- 1 Dogs Can Eat Cilantro
- 2 Health Benefits of Cilantro for Dogs
- 3 How Much Cilantro Can a Dog Eat?
- 4 How to Serve Cilantro to Dogs
- 5 Conclusion: Moderation is Key
Can Dogs Eat Cilantro? This is a common question among dog owners and lovers, as we very well know that many herbs and spices are inappropriate or even toxic for dogs.
But to get to the point: Yes, you can feed your dog cilantro, but in moderation.
Dogs Can Eat Cilantro
According to the American Society for the Prevention of Cruelty to Animals (ASPCA), cilantro – also known as coriander or Chinese parsley – is non-toxic not only to dogs but also to cats and horses, provided that the animal does not suffer from plant-based allergies and that cilantro is given in small amounts.
Health Benefits of Cilantro for Dogs
Though there is little research on the actual health benefits of cilantro for dogs, experts indicate that when consumed by dogs in moderation, our canines can also reap the health benefits of this nifty herb. Here are the most compelling facts:
Great source of vitamins and minerals
Many consider cilantro as a superfood, as even a small quantity packs a myriad of essential nutrients, including Vitamins A, B Complex, C, E, K, as well as calcium, iron, magnesium, manganese, phosphorus, potassium, sodium, and zinc. Thus, this superfood is an overall health boon, especially for the eyes, bones, and overall function of the body.
Provides antioxidant support
Research on cilantro’s effect on human skin cells show how this herb can help repair skin cells and protect the skin from oxidative stress. The same effect can also be seen for dogs, as canines are also susceptible to oxidative radicals, and basically, the same chemistry applies in both scenarios.
Detox the body of toxic metals
Just as cilantro helps humans in toxic metal cleansing, dogs can also benefit from this as the compounds in the herb bind to toxic metals in body tissues, and help loosen and excrete them, thus supporting your canine’s natural detoxification process.
Helps combat anxiety
Cilantro also has mood-boosting properties that can help reduce stress from your dog.
Promotes restful sleep
Is your dog having sleeping problems? Cilantro was shown to have sleep-prolonging effects without any other neurotoxic effect.
How Much Cilantro Can a Dog Eat?
Source: looseends, CC-BY, via flickr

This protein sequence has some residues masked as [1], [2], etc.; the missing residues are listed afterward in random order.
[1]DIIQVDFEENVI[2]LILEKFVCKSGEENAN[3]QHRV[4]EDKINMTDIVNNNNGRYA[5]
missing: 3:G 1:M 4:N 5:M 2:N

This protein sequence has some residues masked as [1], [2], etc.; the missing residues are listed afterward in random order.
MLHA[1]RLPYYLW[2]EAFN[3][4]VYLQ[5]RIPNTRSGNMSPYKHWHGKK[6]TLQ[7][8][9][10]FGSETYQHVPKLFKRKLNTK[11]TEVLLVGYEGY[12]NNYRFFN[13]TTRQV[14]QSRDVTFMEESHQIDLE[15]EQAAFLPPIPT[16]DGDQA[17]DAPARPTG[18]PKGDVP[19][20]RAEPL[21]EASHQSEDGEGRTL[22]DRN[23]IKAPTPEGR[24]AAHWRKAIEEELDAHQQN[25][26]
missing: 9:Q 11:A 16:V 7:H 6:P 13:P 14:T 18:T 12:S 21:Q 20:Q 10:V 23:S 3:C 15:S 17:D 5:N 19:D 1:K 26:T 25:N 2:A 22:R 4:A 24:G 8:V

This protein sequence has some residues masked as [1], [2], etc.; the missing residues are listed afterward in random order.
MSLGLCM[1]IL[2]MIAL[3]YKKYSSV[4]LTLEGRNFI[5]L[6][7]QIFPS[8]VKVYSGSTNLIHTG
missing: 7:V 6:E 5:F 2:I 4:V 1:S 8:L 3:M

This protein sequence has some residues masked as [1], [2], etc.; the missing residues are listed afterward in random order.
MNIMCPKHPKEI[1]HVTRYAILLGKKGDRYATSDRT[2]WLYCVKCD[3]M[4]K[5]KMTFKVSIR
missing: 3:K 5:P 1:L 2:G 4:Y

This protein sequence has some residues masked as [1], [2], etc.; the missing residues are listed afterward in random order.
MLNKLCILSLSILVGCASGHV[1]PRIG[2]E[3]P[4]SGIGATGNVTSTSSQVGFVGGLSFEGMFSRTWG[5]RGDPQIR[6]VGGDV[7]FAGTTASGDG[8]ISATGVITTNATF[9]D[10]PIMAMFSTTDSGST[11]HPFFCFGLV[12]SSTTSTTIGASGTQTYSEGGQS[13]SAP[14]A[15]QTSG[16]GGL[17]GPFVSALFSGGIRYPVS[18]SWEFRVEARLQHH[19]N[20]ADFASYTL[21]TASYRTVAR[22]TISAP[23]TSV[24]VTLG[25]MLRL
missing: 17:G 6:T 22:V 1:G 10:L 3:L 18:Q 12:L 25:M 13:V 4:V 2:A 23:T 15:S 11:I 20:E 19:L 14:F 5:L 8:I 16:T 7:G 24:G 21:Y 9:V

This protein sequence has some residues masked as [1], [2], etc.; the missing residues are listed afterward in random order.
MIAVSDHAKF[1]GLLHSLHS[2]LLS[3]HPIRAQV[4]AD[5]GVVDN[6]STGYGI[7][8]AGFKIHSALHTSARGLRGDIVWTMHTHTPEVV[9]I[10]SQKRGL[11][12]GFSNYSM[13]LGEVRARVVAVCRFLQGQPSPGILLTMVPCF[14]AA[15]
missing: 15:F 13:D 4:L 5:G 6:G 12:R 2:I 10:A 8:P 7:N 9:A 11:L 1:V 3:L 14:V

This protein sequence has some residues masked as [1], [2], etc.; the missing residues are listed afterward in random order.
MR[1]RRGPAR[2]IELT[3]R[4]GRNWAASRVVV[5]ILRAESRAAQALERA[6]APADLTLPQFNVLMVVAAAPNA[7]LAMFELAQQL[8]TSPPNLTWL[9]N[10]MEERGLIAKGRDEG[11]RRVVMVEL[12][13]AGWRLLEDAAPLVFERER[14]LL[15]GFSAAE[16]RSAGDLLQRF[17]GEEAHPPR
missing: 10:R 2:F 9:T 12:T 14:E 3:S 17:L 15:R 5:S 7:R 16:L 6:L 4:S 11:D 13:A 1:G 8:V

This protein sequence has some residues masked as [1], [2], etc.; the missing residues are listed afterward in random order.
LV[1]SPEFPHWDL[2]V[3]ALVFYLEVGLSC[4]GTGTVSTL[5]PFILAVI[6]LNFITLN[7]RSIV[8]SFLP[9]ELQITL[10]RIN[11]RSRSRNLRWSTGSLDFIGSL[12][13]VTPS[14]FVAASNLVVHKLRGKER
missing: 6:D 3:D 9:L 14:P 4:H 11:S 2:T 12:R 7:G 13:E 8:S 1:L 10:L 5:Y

Despite some of its health benefits listed above, you have to take note that this herb should not be used as a primary source for your dog’s nutrients.
It is thus not recommended for you to suddenly shift your dog’s diet into something that’s filled with cilantro. Take to heart what veterinarians always advice: your furry friend must have a normal, healthy diet, and no substitute – even by superfoods like cilantro – can take precedence over this.
But how much should you give your dog? A general rule is to introduce them to the herb gently. For a time, you can mix less than a half teaspoon or a pinch of cilantro in their food. This is to ascertain if they are allergic to it.
In time, you can either increase or decrease the amount, but no more than a whole teaspoon, as it may upset their stomach, or may even lead to gas, vomiting, and diarrhea.
Important detail: take note of your dog’s size – the smaller the dog, the less cilantro should be served!
How to Serve Cilantro to Dogs
One thing must be mentioned right ahead: cilantro is not something you should directly feed your dog. It should be introduced in small amounts.
Here are three ways to serve cilantro to our furry friends:
- 1Mix grounded dried cilantro (about half a teaspoon) to their wet dog food.
- 2If you can get cilantro in fluid form or oil extract, you can also mix a drop in your dog’s water bowl.
- 3Serve them some viands you cooked for yourself, such as lime cilantro rice, but take note that you should lessen the cilantro you use when you also plan to feed this to your dog, as recipes for lime-cilantro rice usually call for half a cup of chopped cilantro for four servings.
Conclusion: Moderation is Key
While we may want our furry friend to be as experimental when it comes to their palates, and while many herbs such as cilantro are in fact “superfoods” packed with vitamins and nutrients and a whole lot of health benefits, we must always take to heart that dogs – even though they provide us with warm snuggles and loving companionship – are not humans. They don’t possess the complex human body that we have that can easily digest many types of food.
Yet do not fear or be saddened, as we can indeed feed cilantro to our beloved dogs, but in moderation. No sudden diet shifts should be made — no unnecessary interruptions in their daily routine. Just add a pinch of cilantro in their dog food or a drop of cilantro extract in their water, and that’s it!
And one last advice: always talk to your dog’s veterinarian before proceeding to give your dog cilantro. Your dog might actually be on medication right now or has a condition that will be aggravated by that pinch of the herb.
Once your vet has properly vetted the cilantro move, you can head to the grocery and buy yourself and your family, plus your dog, a stash of cilantro!
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